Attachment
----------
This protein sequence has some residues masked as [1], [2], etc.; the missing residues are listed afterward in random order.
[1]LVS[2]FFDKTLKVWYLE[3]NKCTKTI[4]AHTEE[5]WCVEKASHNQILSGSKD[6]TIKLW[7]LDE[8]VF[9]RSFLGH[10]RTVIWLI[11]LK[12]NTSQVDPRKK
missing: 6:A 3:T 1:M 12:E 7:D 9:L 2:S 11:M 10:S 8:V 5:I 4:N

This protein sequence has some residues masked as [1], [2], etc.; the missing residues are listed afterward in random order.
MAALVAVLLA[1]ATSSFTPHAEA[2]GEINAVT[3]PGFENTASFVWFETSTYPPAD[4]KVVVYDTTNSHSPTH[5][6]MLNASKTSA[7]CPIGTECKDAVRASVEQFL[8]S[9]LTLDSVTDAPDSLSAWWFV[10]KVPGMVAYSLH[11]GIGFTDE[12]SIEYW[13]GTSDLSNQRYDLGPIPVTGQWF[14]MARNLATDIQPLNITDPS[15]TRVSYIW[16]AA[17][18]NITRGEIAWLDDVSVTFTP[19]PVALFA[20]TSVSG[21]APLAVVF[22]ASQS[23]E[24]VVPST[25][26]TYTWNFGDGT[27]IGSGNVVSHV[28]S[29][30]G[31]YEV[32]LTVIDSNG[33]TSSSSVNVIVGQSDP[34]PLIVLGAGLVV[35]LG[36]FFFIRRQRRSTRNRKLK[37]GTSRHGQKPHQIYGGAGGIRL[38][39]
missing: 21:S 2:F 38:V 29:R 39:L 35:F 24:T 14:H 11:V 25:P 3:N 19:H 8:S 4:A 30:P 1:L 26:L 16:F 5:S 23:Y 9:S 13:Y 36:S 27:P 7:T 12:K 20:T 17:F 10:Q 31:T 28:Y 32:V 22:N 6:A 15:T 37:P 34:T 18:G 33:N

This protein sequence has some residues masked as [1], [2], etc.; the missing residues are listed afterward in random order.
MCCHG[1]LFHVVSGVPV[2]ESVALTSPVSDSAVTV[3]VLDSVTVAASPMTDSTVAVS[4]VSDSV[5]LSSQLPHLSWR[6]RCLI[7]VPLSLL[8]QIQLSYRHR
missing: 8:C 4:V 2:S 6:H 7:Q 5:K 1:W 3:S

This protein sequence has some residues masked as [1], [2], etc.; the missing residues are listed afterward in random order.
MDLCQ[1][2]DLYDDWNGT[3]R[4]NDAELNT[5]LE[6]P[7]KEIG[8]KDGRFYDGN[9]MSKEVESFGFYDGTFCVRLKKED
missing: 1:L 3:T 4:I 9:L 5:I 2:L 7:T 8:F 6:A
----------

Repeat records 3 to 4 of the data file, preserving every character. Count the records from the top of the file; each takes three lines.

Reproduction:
This protein sequence has some residues masked as [1], [2], etc.; the missing residues are listed afterward in random order.
MCCHG[1]LFHVVSGVPV[2]ESVALTSPVSDSAVTV[3]VLDSVTVAASPMTDSTVAVS[4]VSDSV[5]LSSQLPHLSWR[6]RCLI[7]VPLSLL[8]QIQLSYRHR
missing: 8:C 4:V 2:S 6:H 7:Q 5:K 1:W 3:S

This protein sequence has some residues masked as [1], [2], etc.; the missing residues are listed afterward in random order.
MDLCQ[1][2]DLYDDWNGT[3]R[4]NDAELNT[5]LE[6]P[7]KEIG[8]KDGRFYDGN[9]MSKEVESFGFYDGTFCVRLKKED
missing: 1:L 3:T 4:I 9:L 5:I 2:L 7:T 8:F 6:A